What does nearly every single packaged food item have in common? If it’s intended to be sold at a grocery store, you’ll find a bar code — also called a UPC, or Universal Product Code — somewhere on it, and this has been the case since the mid-1970s. It makes checkout a breeze, with that familiar “beep” meaning that’s it’s been scanned and added to your purchased items, but how is a series of lines and numbers able to indicate what the name and price of an item is?
Each series of bars and spaces represents either a different number (or a “guard pattern” intended to separate the beginning, middle, and end of the code), and when a UPC code is scanned, those 12 numbers are run through the supermarket’s central database, and the product’s name and price is retrieved and added to the tally of items you’re buying. That’s actually the easy part. The way that those numbers become associated with individual food products is a lot more complicated.
When a food company produces a new item that they want to sell at grocery stores, they have to register with a company called the Uniform Code Council, who will assign them a six-digit manufacturer identification number; these are the first six digits of the bar code. A brand’s manufacturer identification number doesn’t change from product to product; for example, every General Mills product has a manufacturer identification number of 016000 (the really big manufacturers’ numbers tend to have a lot of zeros in them).
The second set of five numbers, called the item number, is unique to the product. In fact, many big manufacturers have UPC coordinators on staff, just to make sure that all products are assigned unique item numbers and that the numbers of discontinued products are retired. The manufacturer only assigns the product’s name to its number; the price is set at the point of sale.
If you look closely at a UPC code, you’ll notice that the first and last numbers are set apart from the rest of the bunch. This is because those have special purposes as well. The first number is called the number system character, and this defines exactly what type of bar code it is; for example, a “3” indicates a pharmaceutical, a “5” indicates a coupon, and a “2” indicates a “random-weight item” like fruit or meat.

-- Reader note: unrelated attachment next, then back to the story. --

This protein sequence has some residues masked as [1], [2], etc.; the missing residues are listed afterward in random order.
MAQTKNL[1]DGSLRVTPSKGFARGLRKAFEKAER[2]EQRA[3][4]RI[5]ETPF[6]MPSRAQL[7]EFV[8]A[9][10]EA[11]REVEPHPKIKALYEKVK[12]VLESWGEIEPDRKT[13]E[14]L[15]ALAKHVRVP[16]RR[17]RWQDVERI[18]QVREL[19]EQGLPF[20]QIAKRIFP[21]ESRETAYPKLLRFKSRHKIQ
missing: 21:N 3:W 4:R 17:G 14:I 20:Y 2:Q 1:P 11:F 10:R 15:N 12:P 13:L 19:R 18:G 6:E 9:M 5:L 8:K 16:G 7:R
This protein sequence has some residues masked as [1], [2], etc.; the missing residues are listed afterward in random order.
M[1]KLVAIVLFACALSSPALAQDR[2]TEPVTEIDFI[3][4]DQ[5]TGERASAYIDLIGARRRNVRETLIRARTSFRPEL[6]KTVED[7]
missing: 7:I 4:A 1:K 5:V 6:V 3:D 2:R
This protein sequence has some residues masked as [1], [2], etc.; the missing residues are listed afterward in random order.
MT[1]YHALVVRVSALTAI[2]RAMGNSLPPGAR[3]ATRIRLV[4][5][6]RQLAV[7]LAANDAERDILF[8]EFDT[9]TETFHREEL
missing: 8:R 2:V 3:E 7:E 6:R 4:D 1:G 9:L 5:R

The last number is the most complicated one of all, but if you’ve already come this far then you might as well stick around for the thrilling conclusion. That stray digit at the end there is called the “error detecting check digit” and it lets the scanner self-check after each scan to make sure that it scanned the code correctly. As described by How Stuff Works, using the bar code 63938200039 (using only the code’s first 11 digits), here’s the calculation it makes:
“1. Add together the value of all of the digits in odd positions (digits 1, 3, 5, 7, 9 and 11). 6 + 9 + 8 + 0 + 0 + 9 = 3
2. Multiply that number by 3. 32 x 3 = 96
3. Add together the value of all of the digits in even positions (digits 2, 4, 6, 8 and 10). 3 + 3 + 2 + 0 + 3 = 11
4. Add this sum to the value in step 2. 96 + 11 = 107
5. Take the number in Step 4. To create the check digit, determine the number that, when added to the number in step 4, is a multiple of 10. 107 + 3 = 110
6. The check digit is therefore 3.”
Again, the scanner does this calculation, nearly instantaneously, every time it scans an item. Computers: They’re smarter than we are!
So, there you have it. That little series of bars and numbers is pretty cool, and we can thank IBM engineer George Laurer and his team for developing it back in the late ’60s and early ’70s.
Laurer is actually still alive, going strong at 92 years old. Click here to read about 10 other people who’ve enjoyed long careers influencing how we buy and eat food.